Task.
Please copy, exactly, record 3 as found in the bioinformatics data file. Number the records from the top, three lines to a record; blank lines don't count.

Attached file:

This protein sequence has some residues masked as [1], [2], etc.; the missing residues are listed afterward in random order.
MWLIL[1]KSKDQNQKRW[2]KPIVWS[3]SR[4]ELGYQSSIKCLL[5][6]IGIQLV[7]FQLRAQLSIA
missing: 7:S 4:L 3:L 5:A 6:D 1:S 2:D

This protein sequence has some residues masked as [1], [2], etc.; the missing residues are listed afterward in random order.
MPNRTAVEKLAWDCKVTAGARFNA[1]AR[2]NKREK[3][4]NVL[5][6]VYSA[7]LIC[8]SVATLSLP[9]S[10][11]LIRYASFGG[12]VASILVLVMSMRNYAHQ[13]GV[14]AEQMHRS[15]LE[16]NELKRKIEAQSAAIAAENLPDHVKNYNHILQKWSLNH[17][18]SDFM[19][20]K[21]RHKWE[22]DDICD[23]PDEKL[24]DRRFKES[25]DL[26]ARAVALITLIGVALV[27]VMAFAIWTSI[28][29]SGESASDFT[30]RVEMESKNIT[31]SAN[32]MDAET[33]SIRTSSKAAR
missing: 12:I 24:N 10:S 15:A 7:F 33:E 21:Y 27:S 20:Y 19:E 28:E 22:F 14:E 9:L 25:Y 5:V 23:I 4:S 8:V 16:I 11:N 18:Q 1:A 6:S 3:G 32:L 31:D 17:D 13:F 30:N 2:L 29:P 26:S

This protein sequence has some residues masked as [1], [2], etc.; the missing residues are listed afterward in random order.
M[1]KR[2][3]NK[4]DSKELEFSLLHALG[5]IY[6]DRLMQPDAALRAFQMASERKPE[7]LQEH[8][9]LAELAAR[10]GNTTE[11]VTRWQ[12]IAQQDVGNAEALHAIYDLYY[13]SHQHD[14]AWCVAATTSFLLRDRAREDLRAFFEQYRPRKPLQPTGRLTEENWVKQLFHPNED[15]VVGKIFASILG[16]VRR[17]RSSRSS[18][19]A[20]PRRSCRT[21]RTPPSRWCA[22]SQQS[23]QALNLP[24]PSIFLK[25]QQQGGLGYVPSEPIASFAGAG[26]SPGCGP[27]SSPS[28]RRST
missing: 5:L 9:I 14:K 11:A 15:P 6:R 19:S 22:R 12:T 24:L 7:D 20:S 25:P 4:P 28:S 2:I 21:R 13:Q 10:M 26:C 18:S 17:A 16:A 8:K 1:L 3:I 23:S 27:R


This protein sequence has some residues masked as [1], [2], etc.; the missing residues are listed afterward in random order.
M[1]KR[2][3]NK[4]DSKELEFSLLHALG[5]IY[6]DRLMQPDAALRAFQMASERKPE[7]LQEH[8][9]LAELAAR[10]GNTTE[11]VTRWQ[12]IAQQDVGNAEALHAIYDLYY[13]SHQHD[14]AWCVAATTSFLLRDRAREDLRAFFEQYRPRKPLQPTGRLTEENWVKQLFHPNED[15]VVGKIFASILG[16]VRR[17]RSSRSS[18][19]A[20]PRRSCRT[21]RTPPSRWCA[22]SQQS[23]QALNLP[24]PSIFLK[25]QQQGGLGYVPSEPIASFAGAG[26]SPGCGP[27]SSPS[28]RRST
missing: 5:L 9:I 14:K 11:A 15:P 6:R 19:S 22:R 12:T 24:L 7:D 20:S 25:P 4:P 28:S 2:I 21:R 13:Q 10:M 26:C 18:S 17:A 16:A 8:K 1:L 3:I 23:S 27:R